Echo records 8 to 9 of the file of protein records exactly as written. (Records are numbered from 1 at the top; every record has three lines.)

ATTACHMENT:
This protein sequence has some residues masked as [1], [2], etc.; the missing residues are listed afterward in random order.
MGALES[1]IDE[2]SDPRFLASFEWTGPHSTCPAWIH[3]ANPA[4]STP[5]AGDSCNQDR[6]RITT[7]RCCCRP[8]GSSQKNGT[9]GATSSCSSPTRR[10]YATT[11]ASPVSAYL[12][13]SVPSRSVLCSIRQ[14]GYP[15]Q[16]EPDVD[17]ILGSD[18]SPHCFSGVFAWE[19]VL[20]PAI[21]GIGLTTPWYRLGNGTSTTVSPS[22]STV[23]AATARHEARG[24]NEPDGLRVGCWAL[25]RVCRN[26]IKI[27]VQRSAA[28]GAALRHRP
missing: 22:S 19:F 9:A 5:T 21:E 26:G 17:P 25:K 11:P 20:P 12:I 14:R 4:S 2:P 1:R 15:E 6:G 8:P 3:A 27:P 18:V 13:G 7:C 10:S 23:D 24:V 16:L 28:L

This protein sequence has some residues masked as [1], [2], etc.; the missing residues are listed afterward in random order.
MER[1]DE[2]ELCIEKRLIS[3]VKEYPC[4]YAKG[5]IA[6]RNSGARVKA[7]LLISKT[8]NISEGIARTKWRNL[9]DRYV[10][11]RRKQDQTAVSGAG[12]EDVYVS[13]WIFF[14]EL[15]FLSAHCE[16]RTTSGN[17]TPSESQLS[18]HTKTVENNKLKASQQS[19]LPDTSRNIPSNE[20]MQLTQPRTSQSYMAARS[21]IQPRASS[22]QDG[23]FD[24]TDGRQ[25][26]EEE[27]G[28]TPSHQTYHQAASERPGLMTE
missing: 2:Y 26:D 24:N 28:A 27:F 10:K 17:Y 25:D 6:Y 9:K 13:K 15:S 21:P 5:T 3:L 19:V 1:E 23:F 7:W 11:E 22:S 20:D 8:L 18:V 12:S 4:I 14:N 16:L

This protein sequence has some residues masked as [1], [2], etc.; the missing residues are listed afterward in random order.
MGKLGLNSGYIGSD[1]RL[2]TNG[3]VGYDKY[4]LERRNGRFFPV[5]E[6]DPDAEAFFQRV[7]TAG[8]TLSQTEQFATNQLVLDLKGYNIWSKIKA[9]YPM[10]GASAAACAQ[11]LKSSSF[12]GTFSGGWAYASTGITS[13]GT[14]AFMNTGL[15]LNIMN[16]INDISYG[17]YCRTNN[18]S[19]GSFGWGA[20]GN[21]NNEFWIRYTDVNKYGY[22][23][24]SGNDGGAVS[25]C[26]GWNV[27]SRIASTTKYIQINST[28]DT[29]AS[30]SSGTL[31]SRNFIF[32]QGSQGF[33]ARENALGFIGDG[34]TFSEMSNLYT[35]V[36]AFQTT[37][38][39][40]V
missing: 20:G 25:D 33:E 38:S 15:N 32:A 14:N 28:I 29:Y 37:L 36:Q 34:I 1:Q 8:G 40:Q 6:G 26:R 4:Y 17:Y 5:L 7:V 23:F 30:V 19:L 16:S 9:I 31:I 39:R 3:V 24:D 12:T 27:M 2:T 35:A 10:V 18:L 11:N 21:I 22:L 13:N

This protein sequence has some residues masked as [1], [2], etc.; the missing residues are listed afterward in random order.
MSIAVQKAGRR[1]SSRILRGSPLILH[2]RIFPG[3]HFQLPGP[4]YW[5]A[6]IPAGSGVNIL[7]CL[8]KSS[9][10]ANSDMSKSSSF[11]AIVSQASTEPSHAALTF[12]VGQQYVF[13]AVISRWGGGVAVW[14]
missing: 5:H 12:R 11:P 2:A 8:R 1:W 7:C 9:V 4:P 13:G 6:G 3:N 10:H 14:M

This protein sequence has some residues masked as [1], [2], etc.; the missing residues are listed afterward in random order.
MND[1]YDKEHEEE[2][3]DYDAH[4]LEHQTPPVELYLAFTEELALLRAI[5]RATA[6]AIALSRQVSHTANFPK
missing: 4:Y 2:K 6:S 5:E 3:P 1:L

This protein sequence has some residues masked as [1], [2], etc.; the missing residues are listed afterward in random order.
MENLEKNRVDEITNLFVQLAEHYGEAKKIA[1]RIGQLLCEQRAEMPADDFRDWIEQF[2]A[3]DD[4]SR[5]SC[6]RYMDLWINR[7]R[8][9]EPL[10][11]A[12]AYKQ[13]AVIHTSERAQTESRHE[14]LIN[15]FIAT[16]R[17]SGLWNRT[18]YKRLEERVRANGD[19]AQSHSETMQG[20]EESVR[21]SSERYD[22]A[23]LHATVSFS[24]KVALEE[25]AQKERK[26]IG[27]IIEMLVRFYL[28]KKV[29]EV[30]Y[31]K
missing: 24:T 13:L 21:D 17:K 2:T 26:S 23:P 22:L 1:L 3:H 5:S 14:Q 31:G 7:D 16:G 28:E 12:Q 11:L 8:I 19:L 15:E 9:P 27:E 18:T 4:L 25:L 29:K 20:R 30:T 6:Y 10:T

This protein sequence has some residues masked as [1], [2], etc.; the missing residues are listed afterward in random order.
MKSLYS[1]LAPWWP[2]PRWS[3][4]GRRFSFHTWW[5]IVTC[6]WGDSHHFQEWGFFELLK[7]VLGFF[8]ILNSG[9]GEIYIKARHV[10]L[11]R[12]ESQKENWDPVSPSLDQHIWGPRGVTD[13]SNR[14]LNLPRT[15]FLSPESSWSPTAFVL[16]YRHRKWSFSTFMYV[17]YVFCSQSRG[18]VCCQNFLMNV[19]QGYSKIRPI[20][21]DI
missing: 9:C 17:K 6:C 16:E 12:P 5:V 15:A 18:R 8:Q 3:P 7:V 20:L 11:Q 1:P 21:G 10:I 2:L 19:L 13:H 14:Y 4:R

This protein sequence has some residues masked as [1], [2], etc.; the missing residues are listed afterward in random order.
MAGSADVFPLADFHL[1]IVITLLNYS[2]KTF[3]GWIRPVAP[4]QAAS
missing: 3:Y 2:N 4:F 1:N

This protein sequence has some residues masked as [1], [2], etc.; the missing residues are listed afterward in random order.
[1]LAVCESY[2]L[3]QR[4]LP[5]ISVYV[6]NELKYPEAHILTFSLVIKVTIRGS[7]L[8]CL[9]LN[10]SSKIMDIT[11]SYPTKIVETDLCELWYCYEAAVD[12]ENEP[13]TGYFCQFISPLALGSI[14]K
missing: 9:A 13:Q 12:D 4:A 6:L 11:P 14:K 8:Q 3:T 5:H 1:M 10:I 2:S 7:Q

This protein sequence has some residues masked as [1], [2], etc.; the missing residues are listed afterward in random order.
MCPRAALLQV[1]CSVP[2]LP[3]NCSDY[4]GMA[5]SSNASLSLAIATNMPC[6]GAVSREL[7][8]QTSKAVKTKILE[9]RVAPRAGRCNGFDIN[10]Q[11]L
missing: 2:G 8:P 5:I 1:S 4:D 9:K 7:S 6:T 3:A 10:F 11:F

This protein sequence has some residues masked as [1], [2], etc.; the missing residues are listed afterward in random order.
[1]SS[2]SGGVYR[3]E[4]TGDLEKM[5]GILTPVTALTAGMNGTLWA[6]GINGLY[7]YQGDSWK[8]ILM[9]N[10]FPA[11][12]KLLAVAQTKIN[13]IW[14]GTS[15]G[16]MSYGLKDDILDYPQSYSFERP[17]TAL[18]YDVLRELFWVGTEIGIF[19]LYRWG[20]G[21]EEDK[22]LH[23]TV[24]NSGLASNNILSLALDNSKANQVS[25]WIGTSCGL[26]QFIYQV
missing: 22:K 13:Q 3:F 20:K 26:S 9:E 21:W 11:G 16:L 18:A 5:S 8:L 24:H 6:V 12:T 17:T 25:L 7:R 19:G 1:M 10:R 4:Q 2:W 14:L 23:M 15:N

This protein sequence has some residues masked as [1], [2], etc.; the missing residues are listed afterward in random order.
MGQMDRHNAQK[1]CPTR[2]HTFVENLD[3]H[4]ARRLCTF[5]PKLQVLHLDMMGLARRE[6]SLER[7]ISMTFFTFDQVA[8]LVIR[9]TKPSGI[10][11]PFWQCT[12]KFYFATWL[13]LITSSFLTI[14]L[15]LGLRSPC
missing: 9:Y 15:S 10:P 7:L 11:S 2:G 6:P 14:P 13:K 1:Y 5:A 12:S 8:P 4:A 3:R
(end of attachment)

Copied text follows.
This protein sequence has some residues masked as [1], [2], etc.; the missing residues are listed afterward in random order.
MAGSADVFPLADFHL[1]IVITLLNYS[2]KTF[3]GWIRPVAP[4]QAAS
missing: 3:Y 2:N 4:F 1:N

This protein sequence has some residues masked as [1], [2], etc.; the missing residues are listed afterward in random order.
[1]LAVCESY[2]L[3]QR[4]LP[5]ISVYV[6]NELKYPEAHILTFSLVIKVTIRGS[7]L[8]CL[9]LN[10]SSKIMDIT[11]SYPTKIVETDLCELWYCYEAAVD[12]ENEP[13]TGYFCQFISPLALGSI[14]K
missing: 9:A 13:Q 12:D 4:A 6:L 11:P 14:K 8:Q 3:T 5:H 1:M 10:I 2:S 7:Q